Book Notes: The Intimate City

Book cover of The Intimate City, Walking New York by Michael Kimmelman

At the beginning of the pandemic Kimmelman, a New York Times architecture critic went on walks with architects, historians, writers, and others. While the conversations with architects were for the most part approachable, very few of them stuck in my memory. On the other hand, I enjoyed the walks with historians and local activists.

Especially the two walks and conversations with Eric W. Sanderson, senior conservation ecologist for the Wildlife Conservation Society at Bronx Zoo, with the first one centred on the southern tip of pre-colonial Manhattan, or Manaháhtaan as it was called back when it was past of Lenape territory.

Or the walks through Greenwich Village with Andrew Dolkart, professor of Historic Preservation at Columbia University and founding member of the NYC LGBT Historic Sites Project, giving plenty of background information on the Stonewall riots.

Another memorable walk was with Monxo Lopez, an environmental and urban justice activist, who, on a walk through Mott Haven and the South Bronx told stories of various immigration waves in the history of the Bronx. He speaks about the two sides of being an activist, on one side, pain and fights against all the injustices, and on the other hand focus on painting a positive picture of the future, demonstrating what can be achieved by banding together and taking back their neighbourhoods. For example, their Mott Haven community land trust, while born out of an environmental justice goal, effectively transfers land from public and private ownership to community ownership, removing it from the speculative real estate market and ensuring permanent affordability.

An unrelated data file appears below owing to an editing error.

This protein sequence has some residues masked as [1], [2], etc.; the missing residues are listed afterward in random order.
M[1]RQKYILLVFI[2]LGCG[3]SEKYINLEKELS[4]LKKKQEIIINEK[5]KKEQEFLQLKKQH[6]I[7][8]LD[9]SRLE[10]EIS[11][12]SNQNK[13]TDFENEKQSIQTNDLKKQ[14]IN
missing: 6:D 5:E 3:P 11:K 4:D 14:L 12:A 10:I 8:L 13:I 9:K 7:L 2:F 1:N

Find An Intimate Walk in the Secret Bear Library.


Every species has its way of being. Our human way of being is that we talk to each other, we can share ideas about the past, so that, together, we can plan a future that includes nature.

In conversation with Eric W. Sanderson, senior conversation ecologist for the Wildlife Conservation Society, based at the Bronx Zoo.

Like with opera or film, architecture involves myriad parts and different talents, many of which go unnoticed. During the pandemic I think New Yorkers suddenly appreciated the variety and depth of talent that was required to make the city function every day – how many different, often unrecognized people played essential roles.

In conversation with David Rockwell whose architecture firm Rockwell Group among others have worked on numerous on and off Broadway sets.

For architects, set design can be a useful lesson in the fact that nothing is permanent. Architecture aspires to be permanent. But permanence can be a little restricting, it turns out. Theater isn’t permanent. It exists when there is an audience.

In conversation with David Rockwell whose architecture firm Rockwell Group among others have worked on numerous on and off Broadway sets.